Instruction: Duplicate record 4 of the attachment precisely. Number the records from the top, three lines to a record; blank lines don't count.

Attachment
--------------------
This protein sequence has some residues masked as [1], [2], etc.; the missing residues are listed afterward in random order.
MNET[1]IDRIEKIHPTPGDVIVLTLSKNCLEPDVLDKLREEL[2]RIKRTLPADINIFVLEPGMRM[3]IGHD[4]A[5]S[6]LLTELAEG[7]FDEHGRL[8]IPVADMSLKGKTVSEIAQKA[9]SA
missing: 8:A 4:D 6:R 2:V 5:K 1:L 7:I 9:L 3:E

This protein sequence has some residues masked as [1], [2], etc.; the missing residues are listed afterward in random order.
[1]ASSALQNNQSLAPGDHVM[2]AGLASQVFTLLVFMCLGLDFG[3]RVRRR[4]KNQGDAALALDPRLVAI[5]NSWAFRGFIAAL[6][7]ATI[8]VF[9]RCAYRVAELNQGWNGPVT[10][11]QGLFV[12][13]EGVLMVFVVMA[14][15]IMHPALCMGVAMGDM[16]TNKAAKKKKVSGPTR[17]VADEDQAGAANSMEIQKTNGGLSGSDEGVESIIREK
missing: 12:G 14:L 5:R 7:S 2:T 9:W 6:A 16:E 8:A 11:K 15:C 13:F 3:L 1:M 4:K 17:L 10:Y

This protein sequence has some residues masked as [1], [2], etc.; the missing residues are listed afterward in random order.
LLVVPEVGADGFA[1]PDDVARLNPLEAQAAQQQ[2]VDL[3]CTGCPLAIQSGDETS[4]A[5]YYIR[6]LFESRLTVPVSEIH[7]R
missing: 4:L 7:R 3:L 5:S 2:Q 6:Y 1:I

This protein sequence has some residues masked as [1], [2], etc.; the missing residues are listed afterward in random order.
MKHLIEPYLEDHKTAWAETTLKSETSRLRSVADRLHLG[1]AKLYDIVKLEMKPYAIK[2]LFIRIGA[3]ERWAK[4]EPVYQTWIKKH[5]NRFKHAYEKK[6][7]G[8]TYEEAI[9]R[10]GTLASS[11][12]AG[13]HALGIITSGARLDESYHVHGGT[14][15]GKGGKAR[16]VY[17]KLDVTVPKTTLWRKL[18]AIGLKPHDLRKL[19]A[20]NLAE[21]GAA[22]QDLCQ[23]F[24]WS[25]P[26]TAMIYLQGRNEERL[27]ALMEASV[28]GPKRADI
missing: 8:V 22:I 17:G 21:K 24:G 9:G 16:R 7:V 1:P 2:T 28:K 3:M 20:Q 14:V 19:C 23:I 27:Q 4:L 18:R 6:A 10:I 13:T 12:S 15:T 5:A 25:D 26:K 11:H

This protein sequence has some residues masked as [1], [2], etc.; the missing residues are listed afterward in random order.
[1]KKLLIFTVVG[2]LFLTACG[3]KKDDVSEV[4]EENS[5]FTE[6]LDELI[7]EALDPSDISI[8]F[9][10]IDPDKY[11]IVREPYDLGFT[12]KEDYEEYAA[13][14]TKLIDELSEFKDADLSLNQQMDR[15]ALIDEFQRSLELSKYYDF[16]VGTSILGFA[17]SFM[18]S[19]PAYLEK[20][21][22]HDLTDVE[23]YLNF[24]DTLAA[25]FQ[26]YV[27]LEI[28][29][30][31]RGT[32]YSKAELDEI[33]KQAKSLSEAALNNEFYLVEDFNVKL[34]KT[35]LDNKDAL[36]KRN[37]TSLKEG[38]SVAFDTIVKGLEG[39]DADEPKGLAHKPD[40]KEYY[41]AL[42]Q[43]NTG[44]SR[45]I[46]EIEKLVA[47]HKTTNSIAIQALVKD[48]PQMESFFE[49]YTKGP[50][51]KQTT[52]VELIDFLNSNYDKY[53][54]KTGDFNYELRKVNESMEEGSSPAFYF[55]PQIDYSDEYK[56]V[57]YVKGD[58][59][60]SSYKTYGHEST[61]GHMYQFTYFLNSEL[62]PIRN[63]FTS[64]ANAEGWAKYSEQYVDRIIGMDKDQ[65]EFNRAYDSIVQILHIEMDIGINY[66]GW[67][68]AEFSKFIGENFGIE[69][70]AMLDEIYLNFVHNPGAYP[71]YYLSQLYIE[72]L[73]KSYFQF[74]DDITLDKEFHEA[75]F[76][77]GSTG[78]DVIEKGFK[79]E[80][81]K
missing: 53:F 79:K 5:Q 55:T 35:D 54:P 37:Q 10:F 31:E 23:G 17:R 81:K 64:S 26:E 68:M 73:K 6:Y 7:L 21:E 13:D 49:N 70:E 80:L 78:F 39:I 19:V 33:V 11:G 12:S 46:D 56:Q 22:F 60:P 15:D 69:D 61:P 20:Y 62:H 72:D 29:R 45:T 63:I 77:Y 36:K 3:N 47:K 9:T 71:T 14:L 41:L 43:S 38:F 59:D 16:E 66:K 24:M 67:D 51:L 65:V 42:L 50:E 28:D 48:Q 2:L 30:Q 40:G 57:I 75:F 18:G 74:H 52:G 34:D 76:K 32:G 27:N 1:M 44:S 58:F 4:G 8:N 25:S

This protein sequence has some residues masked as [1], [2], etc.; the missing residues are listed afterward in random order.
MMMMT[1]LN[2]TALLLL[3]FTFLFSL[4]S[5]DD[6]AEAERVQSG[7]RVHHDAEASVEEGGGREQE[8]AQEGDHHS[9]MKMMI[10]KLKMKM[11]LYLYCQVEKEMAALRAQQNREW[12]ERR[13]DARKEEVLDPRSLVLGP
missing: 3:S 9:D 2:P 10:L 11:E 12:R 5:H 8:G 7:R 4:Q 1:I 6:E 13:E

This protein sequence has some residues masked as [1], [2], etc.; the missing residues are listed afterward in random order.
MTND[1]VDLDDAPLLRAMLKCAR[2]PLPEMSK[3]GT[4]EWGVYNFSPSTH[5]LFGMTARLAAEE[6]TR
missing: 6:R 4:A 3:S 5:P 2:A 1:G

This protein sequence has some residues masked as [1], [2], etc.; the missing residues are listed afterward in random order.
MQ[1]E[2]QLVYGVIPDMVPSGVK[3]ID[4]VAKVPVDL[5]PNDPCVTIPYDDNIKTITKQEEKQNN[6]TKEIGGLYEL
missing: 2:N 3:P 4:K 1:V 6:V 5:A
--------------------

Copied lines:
This protein sequence has some residues masked as [1], [2], etc.; the missing residues are listed afterward in random order.
MKHLIEPYLEDHKTAWAETTLKSETSRLRSVADRLHLG[1]AKLYDIVKLEMKPYAIK[2]LFIRIGA[3]ERWAK[4]EPVYQTWIKKH[5]NRFKHAYEKK[6][7]G[8]TYEEAI[9]R[10]GTLASS[11][12]AG[13]HALGIITSGARLDESYHVHGGT[14][15]GKGGKAR[16]VY[17]KLDVTVPKTTLWRKL[18]AIGLKPHDLRKL[19]A[20]NLAE[21]GAA[22]QDLCQ[23]F[24]WS[25]P[26]TAMIYLQGRNEERL[27]ALMEASV[28]GPKRADI
missing: 8:V 22:I 17:G 21:K 24:G 9:G 16:R 7:V 1:P 2:T 28:K 3:M 20:Q 14:V 19:C 23:I 27:Q 4:L 18:R 6:A 10:I 13:T 12:S 15:T 5:A 25:D 26:K 11:H